“Five years ago we were throwing them out – they were for dogs,” he says of lamb necks. He adds that it is only in recent years he has left meat on the bone in the display window, because before it simply did not sell attached to the bone.

At his diner, Lox Stock & Barrel, which serves New York deli fare and thus has matzo-ball soup on the menu, Gottheiner uses a chicken-broth recipe that took him six months to perfect.
At his bistro Brown Sugar in Bondi, Sydney, he cooks up robust stocks and rich, French-style sauces using bones from lamb, chicken and other animals.

It’s not a quick exercise, however. It takes a few hours to cook. And Gottheiner – like Chris Watson – believes the lack of food scarcity that accompanied the post- World War Two years, and the concurrent industrialisation of food, had a lot to do with why younger generations are not so bone-broth savvy.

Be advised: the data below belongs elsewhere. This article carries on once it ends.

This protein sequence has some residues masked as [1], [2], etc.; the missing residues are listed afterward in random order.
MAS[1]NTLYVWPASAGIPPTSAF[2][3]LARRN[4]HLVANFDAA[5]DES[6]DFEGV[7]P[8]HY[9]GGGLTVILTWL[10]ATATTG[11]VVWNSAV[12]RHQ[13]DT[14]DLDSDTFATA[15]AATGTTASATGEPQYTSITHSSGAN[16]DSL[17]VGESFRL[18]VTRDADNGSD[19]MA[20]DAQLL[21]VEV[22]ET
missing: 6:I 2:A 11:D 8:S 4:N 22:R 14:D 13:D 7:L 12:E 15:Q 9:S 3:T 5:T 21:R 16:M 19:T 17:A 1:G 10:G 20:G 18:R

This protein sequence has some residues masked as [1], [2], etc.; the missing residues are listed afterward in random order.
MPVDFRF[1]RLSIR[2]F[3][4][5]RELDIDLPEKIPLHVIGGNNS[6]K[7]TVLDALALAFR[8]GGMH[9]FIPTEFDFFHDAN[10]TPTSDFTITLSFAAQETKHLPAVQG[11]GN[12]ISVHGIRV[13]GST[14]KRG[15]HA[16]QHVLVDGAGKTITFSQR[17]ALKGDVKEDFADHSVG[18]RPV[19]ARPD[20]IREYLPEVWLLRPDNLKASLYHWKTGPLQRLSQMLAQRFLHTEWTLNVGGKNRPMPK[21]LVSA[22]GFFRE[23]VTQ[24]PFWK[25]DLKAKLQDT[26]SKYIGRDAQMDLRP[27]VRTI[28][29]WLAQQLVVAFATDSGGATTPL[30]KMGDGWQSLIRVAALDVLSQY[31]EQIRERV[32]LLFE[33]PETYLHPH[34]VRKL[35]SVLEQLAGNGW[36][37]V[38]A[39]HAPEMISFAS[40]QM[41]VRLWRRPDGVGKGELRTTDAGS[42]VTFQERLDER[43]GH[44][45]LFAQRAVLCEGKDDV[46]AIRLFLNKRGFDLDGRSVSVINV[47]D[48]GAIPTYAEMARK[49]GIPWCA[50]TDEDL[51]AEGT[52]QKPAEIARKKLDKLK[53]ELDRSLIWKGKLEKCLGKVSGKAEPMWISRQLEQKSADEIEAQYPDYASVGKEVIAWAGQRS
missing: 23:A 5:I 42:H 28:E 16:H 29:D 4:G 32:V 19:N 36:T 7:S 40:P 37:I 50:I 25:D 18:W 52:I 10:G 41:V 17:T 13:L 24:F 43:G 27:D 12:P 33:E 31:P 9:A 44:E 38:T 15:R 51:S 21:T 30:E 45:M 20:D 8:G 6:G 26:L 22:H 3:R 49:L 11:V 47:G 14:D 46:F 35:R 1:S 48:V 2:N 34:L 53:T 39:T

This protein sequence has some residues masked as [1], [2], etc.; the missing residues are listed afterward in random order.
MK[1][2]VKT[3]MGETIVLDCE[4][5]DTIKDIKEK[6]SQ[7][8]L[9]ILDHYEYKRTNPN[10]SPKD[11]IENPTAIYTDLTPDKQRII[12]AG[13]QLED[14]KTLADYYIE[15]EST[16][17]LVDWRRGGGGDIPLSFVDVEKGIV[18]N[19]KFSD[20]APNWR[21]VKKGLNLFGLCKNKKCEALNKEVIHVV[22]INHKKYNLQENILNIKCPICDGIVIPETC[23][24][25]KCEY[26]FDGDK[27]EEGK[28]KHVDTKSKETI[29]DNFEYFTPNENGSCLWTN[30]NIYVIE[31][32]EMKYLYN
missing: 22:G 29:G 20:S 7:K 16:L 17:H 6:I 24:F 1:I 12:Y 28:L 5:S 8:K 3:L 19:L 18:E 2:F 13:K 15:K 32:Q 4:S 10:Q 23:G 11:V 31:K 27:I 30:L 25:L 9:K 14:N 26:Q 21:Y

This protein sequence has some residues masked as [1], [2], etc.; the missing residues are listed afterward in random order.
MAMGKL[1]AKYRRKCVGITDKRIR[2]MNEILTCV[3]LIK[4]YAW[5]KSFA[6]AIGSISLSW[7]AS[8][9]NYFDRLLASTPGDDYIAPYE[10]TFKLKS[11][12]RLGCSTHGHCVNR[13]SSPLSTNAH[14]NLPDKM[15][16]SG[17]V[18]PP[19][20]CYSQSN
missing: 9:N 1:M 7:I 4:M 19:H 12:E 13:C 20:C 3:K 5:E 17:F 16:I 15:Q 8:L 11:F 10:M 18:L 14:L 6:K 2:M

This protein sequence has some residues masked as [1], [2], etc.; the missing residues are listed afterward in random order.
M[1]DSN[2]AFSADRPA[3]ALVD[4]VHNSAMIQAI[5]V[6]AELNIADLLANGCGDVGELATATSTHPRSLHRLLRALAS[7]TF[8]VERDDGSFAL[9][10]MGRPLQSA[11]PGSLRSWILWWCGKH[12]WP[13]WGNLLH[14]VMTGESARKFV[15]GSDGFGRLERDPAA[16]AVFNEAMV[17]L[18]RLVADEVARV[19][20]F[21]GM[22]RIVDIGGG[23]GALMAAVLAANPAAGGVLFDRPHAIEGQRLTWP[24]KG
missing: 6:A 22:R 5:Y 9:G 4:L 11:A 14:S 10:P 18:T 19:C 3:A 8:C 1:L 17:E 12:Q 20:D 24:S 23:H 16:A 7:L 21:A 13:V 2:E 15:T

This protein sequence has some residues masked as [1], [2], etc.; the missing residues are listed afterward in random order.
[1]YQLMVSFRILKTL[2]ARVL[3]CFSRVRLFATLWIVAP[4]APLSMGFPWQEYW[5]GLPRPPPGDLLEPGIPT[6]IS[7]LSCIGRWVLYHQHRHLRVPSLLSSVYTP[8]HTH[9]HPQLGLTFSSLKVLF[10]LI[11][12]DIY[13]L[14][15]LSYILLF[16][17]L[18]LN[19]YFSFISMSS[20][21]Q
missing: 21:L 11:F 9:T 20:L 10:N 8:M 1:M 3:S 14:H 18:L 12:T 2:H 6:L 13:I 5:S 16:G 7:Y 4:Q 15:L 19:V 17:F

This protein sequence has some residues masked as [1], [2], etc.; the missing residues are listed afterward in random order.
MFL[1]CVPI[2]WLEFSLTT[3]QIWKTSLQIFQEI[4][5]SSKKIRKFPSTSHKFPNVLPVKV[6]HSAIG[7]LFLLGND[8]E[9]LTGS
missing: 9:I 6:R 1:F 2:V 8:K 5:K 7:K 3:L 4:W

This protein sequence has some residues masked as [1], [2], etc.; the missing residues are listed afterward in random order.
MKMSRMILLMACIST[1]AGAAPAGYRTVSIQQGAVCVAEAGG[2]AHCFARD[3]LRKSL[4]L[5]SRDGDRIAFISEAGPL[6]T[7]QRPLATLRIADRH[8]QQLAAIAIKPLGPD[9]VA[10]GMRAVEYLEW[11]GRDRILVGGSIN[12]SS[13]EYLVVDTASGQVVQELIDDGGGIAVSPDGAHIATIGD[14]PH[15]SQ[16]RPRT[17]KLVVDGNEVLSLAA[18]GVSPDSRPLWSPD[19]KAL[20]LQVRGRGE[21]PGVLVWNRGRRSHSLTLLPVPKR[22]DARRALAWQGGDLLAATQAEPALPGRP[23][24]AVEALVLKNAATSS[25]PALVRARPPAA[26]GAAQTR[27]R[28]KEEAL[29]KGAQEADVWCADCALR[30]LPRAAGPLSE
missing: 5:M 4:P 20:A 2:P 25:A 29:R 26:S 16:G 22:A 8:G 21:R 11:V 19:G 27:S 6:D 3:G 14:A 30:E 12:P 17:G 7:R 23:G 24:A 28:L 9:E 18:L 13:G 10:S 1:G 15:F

“It was just the way you cooked – you used every part of the animal,” Gottheiner says of the earlier part of the 20th century. “Now, cooking with bones and offal and blood is not something you teach children,” he says. Gottheiner estimates he uses roughly 25 litres of fish stock each week, and he puts veal stock on the stove every morning, and it disappears every day.

“If you’re going to have a French or Italian kitchen you have to start off with the bone broth. Those flavours are not going to come out of nowhere. You just can’t keep adding salt and porcini powder.”


As a child, Chris Watson remembers being disgusted by the idea of eating ox tongue – a revulsion that has long since dissipated. While he admits more generic cuts of meat, such as chicken fillet or lamb loin, can be delicious, he thinks offal is a lot more fun. “Once you start delving into offal you get a much broader range of taste and texture,” he says.